To make of this strategy a success, the government should avoid being blamed for making a « political coup » by choosing a more Jacobin than a decentralized strategy. With this in mind, the government must change at least two components of its communication plan. First, it need to prove, in an audacious and clear manner, what will follow the reduction of the number of regions, or, in other words, what is the master plan for the territorial administration of the country. Acting step by step does not exclude having an overall view, which needs to be shared with the French. The government should also accept the emergence of real debate on the new regional borders during the parliamentary review, even if it is highly tempting to prevent such a debate to take place in order to avoid the risk of a messy rough and tumble foundation of the territorial map. On what criteria should the assembling of the regions be decided? What are the main geographical, demographic, economic, social and cultural features of the regions, in the 21th century?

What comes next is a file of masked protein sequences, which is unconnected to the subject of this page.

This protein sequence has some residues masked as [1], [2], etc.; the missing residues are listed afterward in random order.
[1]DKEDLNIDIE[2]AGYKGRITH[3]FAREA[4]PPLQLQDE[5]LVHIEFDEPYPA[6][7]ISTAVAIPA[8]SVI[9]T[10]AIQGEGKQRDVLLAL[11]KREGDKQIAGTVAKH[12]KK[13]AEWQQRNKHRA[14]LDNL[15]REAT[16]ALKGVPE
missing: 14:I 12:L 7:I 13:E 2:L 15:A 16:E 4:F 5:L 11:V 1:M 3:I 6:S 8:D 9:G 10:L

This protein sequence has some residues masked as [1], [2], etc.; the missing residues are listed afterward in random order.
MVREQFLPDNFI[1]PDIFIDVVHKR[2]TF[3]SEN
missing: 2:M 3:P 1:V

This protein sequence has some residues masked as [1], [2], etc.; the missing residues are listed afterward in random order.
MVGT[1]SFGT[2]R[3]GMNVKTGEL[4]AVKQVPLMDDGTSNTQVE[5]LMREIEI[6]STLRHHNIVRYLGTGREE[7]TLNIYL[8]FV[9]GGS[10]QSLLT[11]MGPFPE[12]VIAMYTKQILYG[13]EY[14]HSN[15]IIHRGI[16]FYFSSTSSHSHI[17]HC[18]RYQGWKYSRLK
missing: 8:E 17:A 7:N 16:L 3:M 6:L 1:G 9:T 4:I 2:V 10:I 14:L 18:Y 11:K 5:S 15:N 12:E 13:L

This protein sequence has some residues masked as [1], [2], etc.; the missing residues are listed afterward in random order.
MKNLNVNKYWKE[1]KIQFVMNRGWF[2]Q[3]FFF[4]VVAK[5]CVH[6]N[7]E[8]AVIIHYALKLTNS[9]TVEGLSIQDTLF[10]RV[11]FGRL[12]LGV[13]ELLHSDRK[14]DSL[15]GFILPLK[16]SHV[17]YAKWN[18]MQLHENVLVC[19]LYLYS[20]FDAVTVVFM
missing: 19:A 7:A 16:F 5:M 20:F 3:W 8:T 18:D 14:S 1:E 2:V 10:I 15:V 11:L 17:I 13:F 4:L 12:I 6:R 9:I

If those questions do not lead to a thoughtful debate and are met by clear answers, it is to be feared that the law will be reviewed after the next presidential elections – assuming that the law is actually voted upon, which is not yet unless the government uses article 49-3 of the constitution to impose it – as it was the case for the law passed the 16th of December 2010. If this scenario materializes, France would have lost five more years on the territorial reform, which remains a necessity and is a condition of the country’s economic recovery and competitive gains.